Circular reasoning, the commission and canal dredging

Contributing Writer

Circular reasoning is when you attempt to make an argument by beginning with an assumption that what you are trying to prove is already true. In your premise, you already accept the truth of the claim you are attempting to make.

Example of Circular Reasoning: All homeowners benefit equally from dredging some people’s private canals, therefore everyone should pay equally.

At the most recent commission workshop, one commissioner asked the town manager if the WCIND (West Coast inland Navigation District) state agency would pay for some to the canal dredging in the Key Club and Country Club Shores. The TM responded, only if they see a “public benefit” from the dredging project. He cited Cannon’s Marina as serving the public (gas, repairs, supplies, bait, etc.), therefore perhaps eligible for WCIND funding. Other cited public uses included access to a public beach or marina. Clearly the great majority of the canals on LBK do not have a public benefit, since one is not allowed to moor in a narrow navigable channel or tie-up to a dock, as both sides of the canals are privately owned. In short, these canals fail the state criteria for public benefit. Yet the town would have us believe otherwise.

The commission does not apply the same circular reasoning to our beach maintenance financing. Instead we have two taxing districts, where properties west of GMD bear 80% of the costs, based on the assumption that those property owners benefit proportionately more than properties not having direct access to the beach. This formula was approved by the voters. Yet the town commission would have us believe that a house in the village will enjoy a commensurate increase in value as a home County Club Shores with a freshly dredged deep water canal. It factually is not the case. Any real estate agent will tell you so. They will also tell you that Gulf front properties benefit most from multi-million dollar beach re-nourishment projects, and that is why they pay 80% of the cost.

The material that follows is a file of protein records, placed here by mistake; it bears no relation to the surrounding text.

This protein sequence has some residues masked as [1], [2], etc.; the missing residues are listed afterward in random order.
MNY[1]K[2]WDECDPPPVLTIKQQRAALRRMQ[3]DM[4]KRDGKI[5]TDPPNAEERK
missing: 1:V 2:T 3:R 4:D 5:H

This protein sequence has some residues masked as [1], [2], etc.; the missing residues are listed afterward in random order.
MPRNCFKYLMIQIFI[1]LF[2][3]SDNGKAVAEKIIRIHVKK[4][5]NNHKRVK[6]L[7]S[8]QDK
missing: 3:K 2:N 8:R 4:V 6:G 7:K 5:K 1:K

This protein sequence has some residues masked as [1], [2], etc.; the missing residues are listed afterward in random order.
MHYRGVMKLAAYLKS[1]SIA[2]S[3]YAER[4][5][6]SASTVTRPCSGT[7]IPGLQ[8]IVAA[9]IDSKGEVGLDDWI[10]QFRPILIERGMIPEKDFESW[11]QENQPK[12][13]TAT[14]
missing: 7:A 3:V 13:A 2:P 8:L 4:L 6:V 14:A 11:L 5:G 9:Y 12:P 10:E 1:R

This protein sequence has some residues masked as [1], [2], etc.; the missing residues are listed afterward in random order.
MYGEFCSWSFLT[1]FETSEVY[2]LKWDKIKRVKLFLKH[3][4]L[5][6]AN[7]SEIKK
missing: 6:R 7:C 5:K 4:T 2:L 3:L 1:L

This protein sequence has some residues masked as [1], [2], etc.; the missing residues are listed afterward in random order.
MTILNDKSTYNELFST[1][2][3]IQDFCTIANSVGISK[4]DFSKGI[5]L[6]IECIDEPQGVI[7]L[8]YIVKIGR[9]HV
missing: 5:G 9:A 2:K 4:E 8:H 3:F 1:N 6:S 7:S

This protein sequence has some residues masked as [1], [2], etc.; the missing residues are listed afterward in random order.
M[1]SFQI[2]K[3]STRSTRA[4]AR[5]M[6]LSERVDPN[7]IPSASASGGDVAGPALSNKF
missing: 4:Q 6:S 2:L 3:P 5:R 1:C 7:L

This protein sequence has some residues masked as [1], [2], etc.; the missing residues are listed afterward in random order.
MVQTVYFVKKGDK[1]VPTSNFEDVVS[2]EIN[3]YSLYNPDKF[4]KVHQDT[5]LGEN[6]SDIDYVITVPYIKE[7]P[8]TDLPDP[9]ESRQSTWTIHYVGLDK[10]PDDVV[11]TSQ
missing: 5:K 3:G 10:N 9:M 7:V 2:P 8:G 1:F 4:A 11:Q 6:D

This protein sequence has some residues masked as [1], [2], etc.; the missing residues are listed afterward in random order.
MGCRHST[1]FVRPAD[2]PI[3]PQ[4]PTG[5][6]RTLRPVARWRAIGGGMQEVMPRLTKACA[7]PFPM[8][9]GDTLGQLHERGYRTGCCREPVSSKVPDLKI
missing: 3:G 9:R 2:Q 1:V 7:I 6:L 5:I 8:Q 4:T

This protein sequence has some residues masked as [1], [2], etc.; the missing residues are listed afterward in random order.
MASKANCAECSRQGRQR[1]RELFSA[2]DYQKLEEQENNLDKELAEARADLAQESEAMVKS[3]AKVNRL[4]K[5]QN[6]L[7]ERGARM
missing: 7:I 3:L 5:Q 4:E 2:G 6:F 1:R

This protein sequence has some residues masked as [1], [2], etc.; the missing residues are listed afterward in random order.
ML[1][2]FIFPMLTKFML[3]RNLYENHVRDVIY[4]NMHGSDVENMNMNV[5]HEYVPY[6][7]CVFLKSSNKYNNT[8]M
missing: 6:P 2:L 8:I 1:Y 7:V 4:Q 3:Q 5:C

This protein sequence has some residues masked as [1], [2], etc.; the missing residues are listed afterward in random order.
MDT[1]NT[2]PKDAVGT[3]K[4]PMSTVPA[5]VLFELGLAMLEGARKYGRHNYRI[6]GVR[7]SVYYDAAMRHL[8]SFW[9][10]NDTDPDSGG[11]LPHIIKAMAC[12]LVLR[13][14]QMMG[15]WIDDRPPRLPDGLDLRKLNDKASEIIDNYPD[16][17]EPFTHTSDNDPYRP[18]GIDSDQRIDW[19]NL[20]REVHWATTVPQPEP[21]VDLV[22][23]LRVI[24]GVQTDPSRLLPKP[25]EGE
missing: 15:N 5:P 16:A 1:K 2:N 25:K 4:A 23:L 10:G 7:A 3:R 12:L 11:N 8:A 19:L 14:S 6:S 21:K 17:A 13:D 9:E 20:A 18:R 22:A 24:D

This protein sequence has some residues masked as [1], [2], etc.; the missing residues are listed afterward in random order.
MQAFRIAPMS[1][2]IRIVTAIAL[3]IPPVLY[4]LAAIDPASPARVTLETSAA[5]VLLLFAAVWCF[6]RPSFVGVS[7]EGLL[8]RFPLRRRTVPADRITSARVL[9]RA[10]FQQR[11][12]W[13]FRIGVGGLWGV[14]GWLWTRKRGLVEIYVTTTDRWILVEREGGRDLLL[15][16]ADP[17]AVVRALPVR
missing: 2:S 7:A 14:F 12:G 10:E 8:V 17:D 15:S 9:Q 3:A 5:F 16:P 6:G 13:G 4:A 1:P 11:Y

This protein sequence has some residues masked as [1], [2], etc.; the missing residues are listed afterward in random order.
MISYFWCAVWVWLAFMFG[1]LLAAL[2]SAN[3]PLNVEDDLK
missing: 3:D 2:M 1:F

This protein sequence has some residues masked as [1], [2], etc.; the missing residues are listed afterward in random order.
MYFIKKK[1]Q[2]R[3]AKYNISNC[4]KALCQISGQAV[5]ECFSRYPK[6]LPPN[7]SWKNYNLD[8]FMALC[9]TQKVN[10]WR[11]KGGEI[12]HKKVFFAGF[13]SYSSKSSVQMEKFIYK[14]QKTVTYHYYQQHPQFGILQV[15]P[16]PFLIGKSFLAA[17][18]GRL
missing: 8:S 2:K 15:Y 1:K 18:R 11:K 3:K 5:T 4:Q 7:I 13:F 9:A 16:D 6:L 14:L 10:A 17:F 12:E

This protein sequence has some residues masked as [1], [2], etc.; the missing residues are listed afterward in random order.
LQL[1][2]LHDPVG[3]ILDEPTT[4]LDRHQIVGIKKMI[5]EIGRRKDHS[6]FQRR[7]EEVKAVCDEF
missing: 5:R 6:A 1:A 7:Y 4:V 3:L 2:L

Now let’s talk about the commission’s reversed circular reasoning, as they applied it to undergrounding in the neighborhoods. First, the commission applied the same circular, and faulty, reasoning on GMD as they want to apply to canal dredging. The commission opined that since everyone must traverse GMD to exit the island, everyone benefits equally from undergrounding along GMD, and everyone should pay the same amount, no matter how much road frontage on has on GMD, or no frontage on GMD. The Key Club was assessed the same $2500 for their 1.7 miles of road frontage on GMD, as someone in a neighborhood with no GMD frontage.

This is one of the problems with using circular reasoning to achieve political objectives. It lacks common sense and makes many people sense a lack of proportionality.

Again, most every real estate agent would agree that properties along GMD benefitted disproportionally compared to a property half a mile off the undergrounded road. Fairness and proportionality cannot coexist with circular reasoning, where one is logical, and one is logically faulty.

Back to the second phase of the commission’s bifurcated undergrounding referendum process. Many people proposed to the commission that the entire community would benefit from undergrounding the neighborhoods, and that some sort of proportional assessment formula should be applied to the assessment process. The commission rejected this argument, stating that those already undergrounded should not be made to underwrite any of the costs of upgrading the aesthetics, safety and quality of service, and admitted property value, for people living somewhere else on the island. By fiddling with the electorate demographic, after the first referendum, the town was able to levy an $8000 assessment on most neighborhood properties, while not taxing other properties at all for undergrounding power lines. Assessments for fiber network installation is another matter.

So, for canal dredging in certain neighborhoods, the commission employs one set of illogical, and baseless assumptions, while it applies the opposite reasoning to undergrounding in certain other neighborhoods, while ignoring the logical and fair assessments on beachfront properties, based on reasonable analysis of benefits derived from beach re-nourishment.

I believe that, like neighborhood undergrounding, the town should ask the voters what they feel is fair for sharing of costs for canal dredging. Perhaps Longboat taxpayers will agree with the commission, that everyone should pay equally for canal dredging in CCS and the Key Club, but the commission should ask and stop employing circular reasoning to justify their political ends.

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